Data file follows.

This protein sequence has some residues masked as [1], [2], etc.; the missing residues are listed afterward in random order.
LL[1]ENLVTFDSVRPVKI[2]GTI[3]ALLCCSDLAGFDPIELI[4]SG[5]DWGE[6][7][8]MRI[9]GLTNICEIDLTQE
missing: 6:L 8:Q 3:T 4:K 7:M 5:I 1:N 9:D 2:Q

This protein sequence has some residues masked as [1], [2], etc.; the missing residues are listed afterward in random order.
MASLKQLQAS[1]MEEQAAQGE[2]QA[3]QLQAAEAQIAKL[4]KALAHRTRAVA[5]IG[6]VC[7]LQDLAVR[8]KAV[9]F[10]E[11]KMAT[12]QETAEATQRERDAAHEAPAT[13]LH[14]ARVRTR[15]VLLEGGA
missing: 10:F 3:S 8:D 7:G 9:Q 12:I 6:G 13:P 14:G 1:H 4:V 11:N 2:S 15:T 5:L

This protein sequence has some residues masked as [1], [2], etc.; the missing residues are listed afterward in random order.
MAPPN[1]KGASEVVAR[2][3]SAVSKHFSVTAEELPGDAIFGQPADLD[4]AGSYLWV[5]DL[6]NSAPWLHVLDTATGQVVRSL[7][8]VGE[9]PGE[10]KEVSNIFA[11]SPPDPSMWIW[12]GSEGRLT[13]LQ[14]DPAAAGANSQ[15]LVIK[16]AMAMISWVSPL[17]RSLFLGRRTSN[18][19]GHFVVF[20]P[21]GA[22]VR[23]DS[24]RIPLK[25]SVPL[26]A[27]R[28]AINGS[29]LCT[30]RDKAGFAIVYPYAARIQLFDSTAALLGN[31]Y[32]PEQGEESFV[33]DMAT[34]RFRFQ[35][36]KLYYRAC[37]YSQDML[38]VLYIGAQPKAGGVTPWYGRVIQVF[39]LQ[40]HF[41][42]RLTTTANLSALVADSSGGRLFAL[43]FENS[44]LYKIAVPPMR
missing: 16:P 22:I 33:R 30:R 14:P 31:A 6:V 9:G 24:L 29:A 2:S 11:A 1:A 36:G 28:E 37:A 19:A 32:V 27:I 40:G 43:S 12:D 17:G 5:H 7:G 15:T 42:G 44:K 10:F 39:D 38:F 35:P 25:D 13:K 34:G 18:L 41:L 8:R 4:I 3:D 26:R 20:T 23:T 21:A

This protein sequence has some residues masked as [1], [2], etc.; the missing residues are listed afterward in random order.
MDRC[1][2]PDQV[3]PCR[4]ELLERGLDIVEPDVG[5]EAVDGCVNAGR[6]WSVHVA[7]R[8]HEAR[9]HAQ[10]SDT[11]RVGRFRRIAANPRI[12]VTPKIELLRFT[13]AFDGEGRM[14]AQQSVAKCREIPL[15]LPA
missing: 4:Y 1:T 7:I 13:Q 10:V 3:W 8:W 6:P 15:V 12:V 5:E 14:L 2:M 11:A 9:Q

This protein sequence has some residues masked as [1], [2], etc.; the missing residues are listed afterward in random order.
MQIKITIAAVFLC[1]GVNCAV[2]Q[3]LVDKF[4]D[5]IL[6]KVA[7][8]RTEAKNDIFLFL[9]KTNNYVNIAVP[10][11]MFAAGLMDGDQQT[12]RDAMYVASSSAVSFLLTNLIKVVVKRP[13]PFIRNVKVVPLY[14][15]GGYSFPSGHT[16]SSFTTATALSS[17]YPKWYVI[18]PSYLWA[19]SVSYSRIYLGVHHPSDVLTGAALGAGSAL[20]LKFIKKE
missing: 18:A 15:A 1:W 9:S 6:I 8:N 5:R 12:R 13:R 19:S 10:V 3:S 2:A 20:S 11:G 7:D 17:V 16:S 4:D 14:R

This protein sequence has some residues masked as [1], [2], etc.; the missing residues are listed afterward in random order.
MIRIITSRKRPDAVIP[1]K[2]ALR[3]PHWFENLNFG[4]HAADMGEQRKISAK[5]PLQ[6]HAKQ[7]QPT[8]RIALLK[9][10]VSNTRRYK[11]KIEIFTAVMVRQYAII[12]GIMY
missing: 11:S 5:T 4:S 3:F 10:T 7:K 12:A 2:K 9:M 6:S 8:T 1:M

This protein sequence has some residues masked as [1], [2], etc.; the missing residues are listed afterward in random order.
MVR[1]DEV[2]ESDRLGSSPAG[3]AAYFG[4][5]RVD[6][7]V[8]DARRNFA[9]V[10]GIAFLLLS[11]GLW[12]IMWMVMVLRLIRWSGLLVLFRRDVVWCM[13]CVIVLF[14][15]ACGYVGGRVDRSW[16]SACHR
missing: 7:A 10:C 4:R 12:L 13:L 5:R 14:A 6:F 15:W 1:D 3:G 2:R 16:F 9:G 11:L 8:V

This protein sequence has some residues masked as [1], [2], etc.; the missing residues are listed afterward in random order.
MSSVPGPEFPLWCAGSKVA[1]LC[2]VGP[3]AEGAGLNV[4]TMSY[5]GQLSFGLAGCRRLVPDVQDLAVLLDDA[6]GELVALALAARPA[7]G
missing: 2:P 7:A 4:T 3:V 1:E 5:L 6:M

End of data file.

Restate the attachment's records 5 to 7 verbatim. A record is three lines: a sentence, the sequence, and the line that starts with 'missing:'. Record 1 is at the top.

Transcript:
This protein sequence has some residues masked as [1], [2], etc.; the missing residues are listed afterward in random order.
MQIKITIAAVFLC[1]GVNCAV[2]Q[3]LVDKF[4]D[5]IL[6]KVA[7][8]RTEAKNDIFLFL[9]KTNNYVNIAVP[10][11]MFAAGLMDGDQQT[12]RDAMYVASSSAVSFLLTNLIKVVVKRP[13]PFIRNVKVVPLY[14][15]GGYSFPSGHT[16]SSFTTATALSS[17]YPKWYVI[18]PSYLWA[19]SVSYSRIYLGVHHPSDVLTGAALGAGSAL[20]LKFIKKE
missing: 18:A 15:A 1:W 9:S 6:I 8:N 5:R 12:R 13:R 19:S 10:V 3:S 2:A 20:S 11:G 7:D 17:V 16:S 4:D 14:R

This protein sequence has some residues masked as [1], [2], etc.; the missing residues are listed afterward in random order.
MIRIITSRKRPDAVIP[1]K[2]ALR[3]PHWFENLNFG[4]HAADMGEQRKISAK[5]PLQ[6]HAKQ[7]QPT[8]RIALLK[9][10]VSNTRRYK[11]KIEIFTAVMVRQYAII[12]GIMY
missing: 11:S 5:T 4:S 3:F 10:T 7:K 12:A 2:K 9:M 6:S 8:T 1:M

This protein sequence has some residues masked as [1], [2], etc.; the missing residues are listed afterward in random order.
MVR[1]DEV[2]ESDRLGSSPAG[3]AAYFG[4][5]RVD[6][7]V[8]DARRNFA[9]V[10]GIAFLLLS[11]GLW[12]IMWMVMVLRLIRWSGLLVLFRRDVVWCM[13]CVIVLF[14][15]ACGYVGGRVDRSW[16]SACHR
missing: 7:A 10:C 4:R 12:L 13:L 5:R 14:A 6:F 15:W 1:D 3:G 2:R 16:F 9:G 11:L 8:V